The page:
“I am not part of whatever drug deal Sondland and Mulvaney are cooking up,” Bolton told Hill, according to her reported testimony.

If Bolton agrees to testify, he would follow a string of witnesses who have defied the White House’s order seeking to block former and current administration officials from testifying about their time in the administration, including those who have had an involvement in the Ukraine scandal.

Last week, Marie Yovanovitch, former U.S. ambassador to Ukraine, defied the administration to give nearly 10 hours of testimony, voicing concerns that her removal was politically motivated. 

Hill’s appearance Monday also bucked the administration’s wishes. And George Kent, who remains at the State Department as a deputy assistant secretary, testified Tuesday even after the agency tried to prevent his appearance.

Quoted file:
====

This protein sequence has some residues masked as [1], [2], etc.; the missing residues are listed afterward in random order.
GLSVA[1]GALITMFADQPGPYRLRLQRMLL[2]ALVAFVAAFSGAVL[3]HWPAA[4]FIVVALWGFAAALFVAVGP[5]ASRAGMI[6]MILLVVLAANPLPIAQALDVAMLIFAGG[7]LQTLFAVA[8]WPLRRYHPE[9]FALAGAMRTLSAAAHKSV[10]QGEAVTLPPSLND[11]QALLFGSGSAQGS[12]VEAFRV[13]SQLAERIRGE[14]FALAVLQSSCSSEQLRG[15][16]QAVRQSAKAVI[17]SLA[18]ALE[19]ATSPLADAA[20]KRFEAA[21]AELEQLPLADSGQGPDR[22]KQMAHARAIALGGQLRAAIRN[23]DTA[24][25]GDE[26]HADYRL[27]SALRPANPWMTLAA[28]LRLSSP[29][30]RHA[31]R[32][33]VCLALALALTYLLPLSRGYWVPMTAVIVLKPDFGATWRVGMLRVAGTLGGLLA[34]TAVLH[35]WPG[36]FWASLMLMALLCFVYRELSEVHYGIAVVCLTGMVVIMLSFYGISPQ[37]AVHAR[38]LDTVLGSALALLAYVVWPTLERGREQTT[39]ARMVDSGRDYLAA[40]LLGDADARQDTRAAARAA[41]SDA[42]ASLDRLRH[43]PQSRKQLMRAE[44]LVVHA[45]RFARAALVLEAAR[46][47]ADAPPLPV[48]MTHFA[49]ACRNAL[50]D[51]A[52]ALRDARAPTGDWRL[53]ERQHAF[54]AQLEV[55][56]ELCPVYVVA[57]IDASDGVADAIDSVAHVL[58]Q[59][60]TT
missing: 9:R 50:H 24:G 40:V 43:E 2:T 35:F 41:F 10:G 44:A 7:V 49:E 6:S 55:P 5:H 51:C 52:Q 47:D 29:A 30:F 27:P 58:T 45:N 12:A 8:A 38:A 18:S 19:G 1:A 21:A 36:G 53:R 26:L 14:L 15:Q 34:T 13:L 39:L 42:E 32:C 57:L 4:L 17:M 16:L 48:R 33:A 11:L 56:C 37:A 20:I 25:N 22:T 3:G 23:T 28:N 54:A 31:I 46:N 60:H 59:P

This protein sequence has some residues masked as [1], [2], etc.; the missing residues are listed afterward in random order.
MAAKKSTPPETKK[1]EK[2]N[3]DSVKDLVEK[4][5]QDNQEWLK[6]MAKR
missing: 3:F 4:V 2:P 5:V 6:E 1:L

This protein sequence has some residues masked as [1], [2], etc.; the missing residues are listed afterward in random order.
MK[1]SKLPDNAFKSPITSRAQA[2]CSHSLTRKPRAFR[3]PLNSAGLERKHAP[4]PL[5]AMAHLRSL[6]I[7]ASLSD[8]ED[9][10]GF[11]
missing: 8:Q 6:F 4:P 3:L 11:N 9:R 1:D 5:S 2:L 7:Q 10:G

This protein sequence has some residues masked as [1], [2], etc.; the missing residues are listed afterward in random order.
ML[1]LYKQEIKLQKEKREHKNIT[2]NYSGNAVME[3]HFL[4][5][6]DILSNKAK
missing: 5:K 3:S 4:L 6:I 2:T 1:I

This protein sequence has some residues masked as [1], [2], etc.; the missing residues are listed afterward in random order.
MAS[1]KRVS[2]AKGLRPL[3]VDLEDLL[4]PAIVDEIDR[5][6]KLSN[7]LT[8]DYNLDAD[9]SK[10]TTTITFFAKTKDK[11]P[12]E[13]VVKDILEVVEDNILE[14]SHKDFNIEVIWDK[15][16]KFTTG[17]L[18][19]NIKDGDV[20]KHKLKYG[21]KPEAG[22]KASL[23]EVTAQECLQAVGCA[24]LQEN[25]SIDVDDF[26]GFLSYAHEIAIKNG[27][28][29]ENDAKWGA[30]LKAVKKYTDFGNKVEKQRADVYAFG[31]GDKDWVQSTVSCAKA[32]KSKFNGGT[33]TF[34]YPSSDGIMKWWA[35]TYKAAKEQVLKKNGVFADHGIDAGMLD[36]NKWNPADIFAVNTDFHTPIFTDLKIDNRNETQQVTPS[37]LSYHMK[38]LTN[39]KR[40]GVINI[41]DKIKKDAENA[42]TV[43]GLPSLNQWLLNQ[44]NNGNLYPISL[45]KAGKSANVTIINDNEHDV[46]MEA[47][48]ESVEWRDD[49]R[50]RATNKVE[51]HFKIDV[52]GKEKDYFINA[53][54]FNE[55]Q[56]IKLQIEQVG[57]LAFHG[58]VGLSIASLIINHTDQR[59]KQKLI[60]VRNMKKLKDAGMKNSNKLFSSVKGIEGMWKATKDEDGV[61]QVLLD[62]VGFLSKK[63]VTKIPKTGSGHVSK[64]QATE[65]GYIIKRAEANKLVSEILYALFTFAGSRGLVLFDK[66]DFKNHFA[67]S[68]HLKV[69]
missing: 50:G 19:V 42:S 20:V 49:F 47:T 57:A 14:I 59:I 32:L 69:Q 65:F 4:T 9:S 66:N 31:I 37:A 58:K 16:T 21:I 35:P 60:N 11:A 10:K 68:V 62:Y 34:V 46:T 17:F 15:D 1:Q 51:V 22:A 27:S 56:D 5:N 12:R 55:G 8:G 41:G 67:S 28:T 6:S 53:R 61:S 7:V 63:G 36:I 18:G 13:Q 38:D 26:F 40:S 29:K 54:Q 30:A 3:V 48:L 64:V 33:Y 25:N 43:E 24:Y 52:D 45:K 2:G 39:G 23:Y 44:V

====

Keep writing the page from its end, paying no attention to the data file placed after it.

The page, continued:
While multiple members on the Intelligence Committee said they were not sure whether the panel has been in touch with Bolton about securing a deposition, Democrats say they are racing the clock to collect as much evidence as they can about Trump’s conduct with Ukraine.

Members on the House Intelligence, Oversight and Foreign Affairs committees for the most part remained mum as they left the closed-door hearing with Kent on whether they wanted to hear from Bolton.